United Nations Model Double Taxation Convention between Developed and Developing Countries
Double tax treaties aim to prevent unrelieved double taxation, in order to foster cross-border economic activity and the transfer of technology. Countries generally use models as a starting point when negotiating tax treaties. As the UN Model Double Taxation Convention between Developed and Developing Countries generally favours retention of greater host country taxing rights, it tends to be relied upon more by developing countries than the OECD Model Tax Convention on Income and on Capital.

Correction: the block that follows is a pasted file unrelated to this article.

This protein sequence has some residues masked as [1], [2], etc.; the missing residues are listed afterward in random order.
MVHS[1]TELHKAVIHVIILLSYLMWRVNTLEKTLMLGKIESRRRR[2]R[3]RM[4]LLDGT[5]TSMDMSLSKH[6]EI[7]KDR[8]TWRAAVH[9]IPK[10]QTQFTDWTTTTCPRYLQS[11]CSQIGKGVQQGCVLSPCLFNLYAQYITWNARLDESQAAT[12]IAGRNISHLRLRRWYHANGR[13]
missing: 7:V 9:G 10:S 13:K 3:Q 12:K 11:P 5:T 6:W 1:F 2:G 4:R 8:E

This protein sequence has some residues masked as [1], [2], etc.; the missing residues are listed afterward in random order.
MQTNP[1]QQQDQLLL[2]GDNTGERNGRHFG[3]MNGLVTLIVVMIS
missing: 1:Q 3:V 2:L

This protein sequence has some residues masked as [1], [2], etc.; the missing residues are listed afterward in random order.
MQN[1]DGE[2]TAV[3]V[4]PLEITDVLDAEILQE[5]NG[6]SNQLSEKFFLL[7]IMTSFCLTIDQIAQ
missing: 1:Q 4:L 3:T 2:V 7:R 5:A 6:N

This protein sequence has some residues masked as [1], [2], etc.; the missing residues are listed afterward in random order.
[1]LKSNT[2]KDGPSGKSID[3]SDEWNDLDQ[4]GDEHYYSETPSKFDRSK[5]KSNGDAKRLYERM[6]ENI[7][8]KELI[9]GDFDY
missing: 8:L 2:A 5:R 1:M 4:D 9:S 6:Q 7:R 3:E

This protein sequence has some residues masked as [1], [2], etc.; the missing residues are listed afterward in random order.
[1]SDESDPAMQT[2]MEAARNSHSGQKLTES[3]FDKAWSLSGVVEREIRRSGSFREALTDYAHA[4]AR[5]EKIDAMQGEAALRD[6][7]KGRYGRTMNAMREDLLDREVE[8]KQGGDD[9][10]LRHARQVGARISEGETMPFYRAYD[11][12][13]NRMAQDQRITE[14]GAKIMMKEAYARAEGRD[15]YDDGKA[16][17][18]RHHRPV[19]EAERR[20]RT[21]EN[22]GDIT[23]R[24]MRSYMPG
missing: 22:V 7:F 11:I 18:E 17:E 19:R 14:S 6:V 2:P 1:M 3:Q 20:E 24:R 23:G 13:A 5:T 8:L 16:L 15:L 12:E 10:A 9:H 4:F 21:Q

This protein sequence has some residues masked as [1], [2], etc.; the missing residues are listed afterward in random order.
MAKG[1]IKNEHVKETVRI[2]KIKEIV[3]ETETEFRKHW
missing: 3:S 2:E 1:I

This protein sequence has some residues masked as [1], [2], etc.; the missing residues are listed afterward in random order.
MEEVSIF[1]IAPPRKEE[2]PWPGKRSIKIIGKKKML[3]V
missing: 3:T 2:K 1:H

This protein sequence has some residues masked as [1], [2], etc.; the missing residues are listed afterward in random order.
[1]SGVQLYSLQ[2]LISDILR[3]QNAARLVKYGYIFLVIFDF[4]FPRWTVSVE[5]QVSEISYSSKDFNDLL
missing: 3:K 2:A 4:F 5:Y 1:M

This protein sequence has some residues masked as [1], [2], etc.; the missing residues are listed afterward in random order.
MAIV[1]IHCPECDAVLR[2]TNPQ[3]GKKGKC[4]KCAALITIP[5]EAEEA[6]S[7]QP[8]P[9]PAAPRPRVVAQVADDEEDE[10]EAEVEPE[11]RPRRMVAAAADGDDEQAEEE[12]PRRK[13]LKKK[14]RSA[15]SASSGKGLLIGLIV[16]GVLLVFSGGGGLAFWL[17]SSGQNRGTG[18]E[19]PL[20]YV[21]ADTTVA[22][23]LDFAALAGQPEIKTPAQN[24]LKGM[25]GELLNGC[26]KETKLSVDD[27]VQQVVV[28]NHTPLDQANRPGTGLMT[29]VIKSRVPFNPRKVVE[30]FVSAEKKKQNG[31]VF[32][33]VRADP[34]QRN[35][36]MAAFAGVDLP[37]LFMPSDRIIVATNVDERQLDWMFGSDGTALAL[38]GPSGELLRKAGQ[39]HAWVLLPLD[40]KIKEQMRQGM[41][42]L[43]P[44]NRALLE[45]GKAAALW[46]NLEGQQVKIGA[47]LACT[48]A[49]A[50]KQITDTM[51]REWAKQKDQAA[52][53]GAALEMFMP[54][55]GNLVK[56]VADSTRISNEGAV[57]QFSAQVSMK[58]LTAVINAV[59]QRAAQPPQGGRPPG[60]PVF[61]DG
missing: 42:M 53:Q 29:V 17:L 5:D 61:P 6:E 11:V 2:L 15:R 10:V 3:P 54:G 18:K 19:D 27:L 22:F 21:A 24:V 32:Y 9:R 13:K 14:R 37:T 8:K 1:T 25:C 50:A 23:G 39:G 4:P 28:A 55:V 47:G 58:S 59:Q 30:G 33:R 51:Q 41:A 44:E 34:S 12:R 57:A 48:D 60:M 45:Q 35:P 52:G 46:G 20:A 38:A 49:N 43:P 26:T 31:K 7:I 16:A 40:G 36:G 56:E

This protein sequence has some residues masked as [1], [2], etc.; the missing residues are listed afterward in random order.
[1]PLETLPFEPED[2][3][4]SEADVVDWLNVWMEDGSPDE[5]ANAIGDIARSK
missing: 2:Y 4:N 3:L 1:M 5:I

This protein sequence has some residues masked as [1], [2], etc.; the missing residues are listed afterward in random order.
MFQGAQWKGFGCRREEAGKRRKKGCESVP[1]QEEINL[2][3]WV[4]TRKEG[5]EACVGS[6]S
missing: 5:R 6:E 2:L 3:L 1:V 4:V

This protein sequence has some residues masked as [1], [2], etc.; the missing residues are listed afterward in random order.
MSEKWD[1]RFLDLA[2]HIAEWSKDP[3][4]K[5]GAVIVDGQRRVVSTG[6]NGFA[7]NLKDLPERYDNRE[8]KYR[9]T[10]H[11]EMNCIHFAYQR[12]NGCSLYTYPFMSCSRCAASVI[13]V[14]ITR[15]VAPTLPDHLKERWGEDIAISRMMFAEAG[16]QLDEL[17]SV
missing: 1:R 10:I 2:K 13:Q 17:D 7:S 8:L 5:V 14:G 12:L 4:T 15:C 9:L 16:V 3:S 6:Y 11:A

The UN Model Taxation Convention consists of articles on the treaty’s scope and on definitions to be used in the treaty. For different kinds of income and capital, it allocates taxing rights before establishing how double taxation will be eliminated where the taxing rights are shared. It also includes articles that prevent certain forms of tax discrimination; provide for the exchange of tax information and assistance in tax collection between the treaty partners; allow the treaty partners to consult together, through the Mutual Agreement Procedure, to resolve disputes or address doubts concerning the treaty; and address certain types of treaty abuse.